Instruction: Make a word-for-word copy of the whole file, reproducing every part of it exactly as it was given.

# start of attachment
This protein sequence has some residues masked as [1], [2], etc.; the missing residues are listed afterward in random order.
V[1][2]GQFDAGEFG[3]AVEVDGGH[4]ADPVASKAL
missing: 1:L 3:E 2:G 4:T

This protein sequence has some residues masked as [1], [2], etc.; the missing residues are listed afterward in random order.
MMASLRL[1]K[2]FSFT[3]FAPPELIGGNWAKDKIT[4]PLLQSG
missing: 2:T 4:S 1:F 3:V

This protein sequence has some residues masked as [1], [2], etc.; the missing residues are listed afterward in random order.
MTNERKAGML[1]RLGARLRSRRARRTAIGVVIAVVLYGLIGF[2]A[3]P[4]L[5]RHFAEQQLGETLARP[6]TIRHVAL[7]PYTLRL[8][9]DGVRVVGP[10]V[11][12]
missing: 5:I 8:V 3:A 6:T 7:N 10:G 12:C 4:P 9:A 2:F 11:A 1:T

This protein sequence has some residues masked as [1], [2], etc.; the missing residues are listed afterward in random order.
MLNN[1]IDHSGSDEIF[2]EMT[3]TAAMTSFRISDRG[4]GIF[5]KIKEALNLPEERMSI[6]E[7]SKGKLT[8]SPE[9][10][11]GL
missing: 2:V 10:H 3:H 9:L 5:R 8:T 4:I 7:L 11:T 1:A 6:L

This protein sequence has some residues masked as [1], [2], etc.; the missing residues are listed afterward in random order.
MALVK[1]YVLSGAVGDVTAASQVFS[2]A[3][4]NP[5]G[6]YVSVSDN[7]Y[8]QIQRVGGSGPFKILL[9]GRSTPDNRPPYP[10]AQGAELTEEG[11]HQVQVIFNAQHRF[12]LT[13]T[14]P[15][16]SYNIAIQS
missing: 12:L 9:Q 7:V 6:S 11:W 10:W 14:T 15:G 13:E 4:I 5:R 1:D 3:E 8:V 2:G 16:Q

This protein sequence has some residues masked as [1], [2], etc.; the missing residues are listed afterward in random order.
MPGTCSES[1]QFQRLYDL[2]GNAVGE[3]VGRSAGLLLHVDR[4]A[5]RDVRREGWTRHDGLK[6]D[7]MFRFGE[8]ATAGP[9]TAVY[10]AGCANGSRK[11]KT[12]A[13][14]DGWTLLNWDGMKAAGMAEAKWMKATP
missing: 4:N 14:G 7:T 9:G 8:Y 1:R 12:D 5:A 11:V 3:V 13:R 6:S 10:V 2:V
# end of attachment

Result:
This protein sequence has some residues masked as [1], [2], etc.; the missing residues are listed afterward in random order.
V[1][2]GQFDAGEFG[3]AVEVDGGH[4]ADPVASKAL
missing: 1:L 3:E 2:G 4:T

This protein sequence has some residues masked as [1], [2], etc.; the missing residues are listed afterward in random order.
MMASLRL[1]K[2]FSFT[3]FAPPELIGGNWAKDKIT[4]PLLQSG
missing: 2:T 4:S 1:F 3:V

This protein sequence has some residues masked as [1], [2], etc.; the missing residues are listed afterward in random order.
MTNERKAGML[1]RLGARLRSRRARRTAIGVVIAVVLYGLIGF[2]A[3]P[4]L[5]RHFAEQQLGETLARP[6]TIRHVAL[7]PYTLRL[8][9]DGVRVVGP[10]V[11][12]
missing: 5:I 8:V 3:A 6:T 7:N 10:G 12:C 4:P 9:A 2:F 11:A 1:T

This protein sequence has some residues masked as [1], [2], etc.; the missing residues are listed afterward in random order.
MLNN[1]IDHSGSDEIF[2]EMT[3]TAAMTSFRISDRG[4]GIF[5]KIKEALNLPEERMSI[6]E[7]SKGKLT[8]SPE[9][10][11]GL
missing: 2:V 10:H 3:H 9:L 5:R 8:T 4:I 7:L 11:T 1:A 6:L

This protein sequence has some residues masked as [1], [2], etc.; the missing residues are listed afterward in random order.
MALVK[1]YVLSGAVGDVTAASQVFS[2]A[3][4]NP[5]G[6]YVSVSDN[7]Y[8]QIQRVGGSGPFKILL[9]GRSTPDNRPPYP[10]AQGAELTEEG[11]HQVQVIFNAQHRF[12]LT[13]T[14]P[15][16]SYNIAIQS
missing: 12:L 9:Q 7:V 6:S 11:W 10:W 14:T 15:G 13:E 4:I 5:R 1:D 3:E 8:V 2:G 16:Q

This protein sequence has some residues masked as [1], [2], etc.; the missing residues are listed afterward in random order.
MPGTCSES[1]QFQRLYDL[2]GNAVGE[3]VGRSAGLLLHVDR[4]A[5]RDVRREGWTRHDGLK[6]D[7]MFRFGE[8]ATAGP[9]TAVY[10]AGCANGSRK[11]KT[12]A[13][14]DGWTLLNWDGMKAAGMAEAKWMKATP
missing: 4:N 14:G 7:T 9:G 8:Y 1:R 12:D 5:A 11:V 3:V 13:R 6:S 10:V 2:V